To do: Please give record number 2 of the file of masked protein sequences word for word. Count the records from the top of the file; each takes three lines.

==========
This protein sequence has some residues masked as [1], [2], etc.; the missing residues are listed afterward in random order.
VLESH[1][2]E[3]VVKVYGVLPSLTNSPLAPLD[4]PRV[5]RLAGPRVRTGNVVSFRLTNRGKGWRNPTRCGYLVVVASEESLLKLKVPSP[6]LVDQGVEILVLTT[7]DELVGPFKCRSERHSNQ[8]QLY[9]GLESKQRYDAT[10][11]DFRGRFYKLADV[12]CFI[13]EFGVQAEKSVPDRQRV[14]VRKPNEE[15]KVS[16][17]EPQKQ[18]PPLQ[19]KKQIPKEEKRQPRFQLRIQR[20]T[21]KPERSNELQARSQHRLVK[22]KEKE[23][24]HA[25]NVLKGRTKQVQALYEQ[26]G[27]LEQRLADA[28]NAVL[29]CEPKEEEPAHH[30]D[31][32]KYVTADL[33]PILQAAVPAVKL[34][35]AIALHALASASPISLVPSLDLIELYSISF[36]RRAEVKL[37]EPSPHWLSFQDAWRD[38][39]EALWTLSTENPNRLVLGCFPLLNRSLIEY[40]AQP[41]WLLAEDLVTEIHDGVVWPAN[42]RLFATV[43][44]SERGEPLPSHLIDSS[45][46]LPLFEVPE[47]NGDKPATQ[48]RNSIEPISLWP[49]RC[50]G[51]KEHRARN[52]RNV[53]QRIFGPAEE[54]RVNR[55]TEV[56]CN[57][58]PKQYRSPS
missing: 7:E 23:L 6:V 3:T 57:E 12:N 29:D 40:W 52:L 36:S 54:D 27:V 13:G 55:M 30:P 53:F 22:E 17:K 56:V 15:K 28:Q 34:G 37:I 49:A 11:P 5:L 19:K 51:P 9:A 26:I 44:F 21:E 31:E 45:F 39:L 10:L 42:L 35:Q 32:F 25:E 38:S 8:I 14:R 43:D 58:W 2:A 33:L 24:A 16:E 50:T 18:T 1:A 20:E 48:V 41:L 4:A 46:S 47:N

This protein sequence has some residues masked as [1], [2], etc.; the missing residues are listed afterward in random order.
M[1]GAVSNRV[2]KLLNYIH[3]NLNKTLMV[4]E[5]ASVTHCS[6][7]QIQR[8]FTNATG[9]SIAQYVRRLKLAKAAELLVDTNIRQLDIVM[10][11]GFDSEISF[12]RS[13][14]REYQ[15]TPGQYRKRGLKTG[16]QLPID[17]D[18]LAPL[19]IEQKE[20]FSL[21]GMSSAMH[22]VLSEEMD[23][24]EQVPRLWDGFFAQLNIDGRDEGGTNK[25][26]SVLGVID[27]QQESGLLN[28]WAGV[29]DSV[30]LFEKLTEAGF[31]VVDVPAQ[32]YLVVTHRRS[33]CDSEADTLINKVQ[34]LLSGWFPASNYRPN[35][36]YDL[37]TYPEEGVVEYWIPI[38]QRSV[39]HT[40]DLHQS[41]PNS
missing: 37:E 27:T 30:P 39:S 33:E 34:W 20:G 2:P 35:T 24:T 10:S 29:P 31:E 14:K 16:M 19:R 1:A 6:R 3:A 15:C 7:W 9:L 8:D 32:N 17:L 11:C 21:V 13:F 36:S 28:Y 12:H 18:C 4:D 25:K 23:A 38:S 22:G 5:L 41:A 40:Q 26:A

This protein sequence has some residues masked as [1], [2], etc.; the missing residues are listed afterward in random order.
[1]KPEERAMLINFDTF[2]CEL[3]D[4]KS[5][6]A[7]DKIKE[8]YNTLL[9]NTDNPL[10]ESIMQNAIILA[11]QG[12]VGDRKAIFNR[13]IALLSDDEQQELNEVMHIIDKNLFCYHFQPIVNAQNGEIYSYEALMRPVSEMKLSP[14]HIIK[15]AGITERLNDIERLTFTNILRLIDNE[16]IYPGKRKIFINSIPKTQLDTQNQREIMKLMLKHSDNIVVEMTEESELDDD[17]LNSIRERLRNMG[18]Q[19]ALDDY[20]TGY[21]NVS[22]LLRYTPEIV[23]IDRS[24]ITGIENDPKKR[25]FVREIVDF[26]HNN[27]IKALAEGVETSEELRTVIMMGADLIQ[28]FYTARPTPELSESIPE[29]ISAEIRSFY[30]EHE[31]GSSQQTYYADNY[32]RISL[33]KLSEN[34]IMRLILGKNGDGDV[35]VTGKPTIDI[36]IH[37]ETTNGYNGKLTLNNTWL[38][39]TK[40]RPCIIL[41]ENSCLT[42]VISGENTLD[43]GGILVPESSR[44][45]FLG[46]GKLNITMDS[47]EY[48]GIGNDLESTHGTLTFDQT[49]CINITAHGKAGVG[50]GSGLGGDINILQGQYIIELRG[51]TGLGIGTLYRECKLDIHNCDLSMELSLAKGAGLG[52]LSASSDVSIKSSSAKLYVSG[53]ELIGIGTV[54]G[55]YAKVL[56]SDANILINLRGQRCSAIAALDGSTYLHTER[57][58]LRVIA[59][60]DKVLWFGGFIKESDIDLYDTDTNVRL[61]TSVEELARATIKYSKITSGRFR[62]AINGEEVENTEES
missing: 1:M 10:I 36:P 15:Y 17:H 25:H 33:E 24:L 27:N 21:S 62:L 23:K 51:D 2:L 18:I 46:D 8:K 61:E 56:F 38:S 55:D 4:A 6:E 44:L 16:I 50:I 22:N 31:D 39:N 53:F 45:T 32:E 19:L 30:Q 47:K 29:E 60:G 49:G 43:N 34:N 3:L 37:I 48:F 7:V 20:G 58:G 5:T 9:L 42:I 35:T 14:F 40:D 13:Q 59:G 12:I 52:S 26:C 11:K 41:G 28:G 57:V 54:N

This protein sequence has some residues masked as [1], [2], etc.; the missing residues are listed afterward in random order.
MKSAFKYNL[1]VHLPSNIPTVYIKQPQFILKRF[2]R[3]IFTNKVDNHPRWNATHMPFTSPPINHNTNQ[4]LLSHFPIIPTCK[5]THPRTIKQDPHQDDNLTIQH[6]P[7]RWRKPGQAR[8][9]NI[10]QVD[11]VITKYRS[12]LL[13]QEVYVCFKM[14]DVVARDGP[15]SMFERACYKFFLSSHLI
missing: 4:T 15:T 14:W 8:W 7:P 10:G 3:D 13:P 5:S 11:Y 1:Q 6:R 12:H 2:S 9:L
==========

This protein sequence has some residues masked as [1], [2], etc.; the missing residues are listed afterward in random order.
M[1]GAVSNRV[2]KLLNYIH[3]NLNKTLMV[4]E[5]ASVTHCS[6][7]QIQR[8]FTNATG[9]SIAQYVRRLKLAKAAELLVDTNIRQLDIVM[10][11]GFDSEISF[12]RS[13][14]REYQ[15]TPGQYRKRGLKTG[16]QLPID[17]D[18]LAPL[19]IEQKE[20]FSL[21]GMSSAMH[22]VLSEEMD[23][24]EQVPRLWDGFFAQLNIDGRDEGGTNK[25][26]SVLGVID[27]QQESGLLN[28]WAGV[29]DSV[30]LFEKLTEAGF[31]VVDVPAQ[32]YLVVTHRRS[33]CDSEADTLINKVQ[34]LLSGWFPASNYRPN[35][36]YDL[37]TYPEEGVVEYWIPI[38]QRSV[39]HT[40]DLHQS[41]PNS
missing: 37:E 27:T 30:P 39:S 33:E 34:W 20:G 2:P 35:T 24:T 10:S 29:P 31:E 14:K 16:M 19:R 1:A 6:R 3:A 15:C 7:W 9:L 8:D 32:N 17:L 11:C 21:V 13:F 36:S 28:Y 12:H 18:C 4:D 25:K 23:A 38:S 22:G 5:L 41:A 40:Q 26:A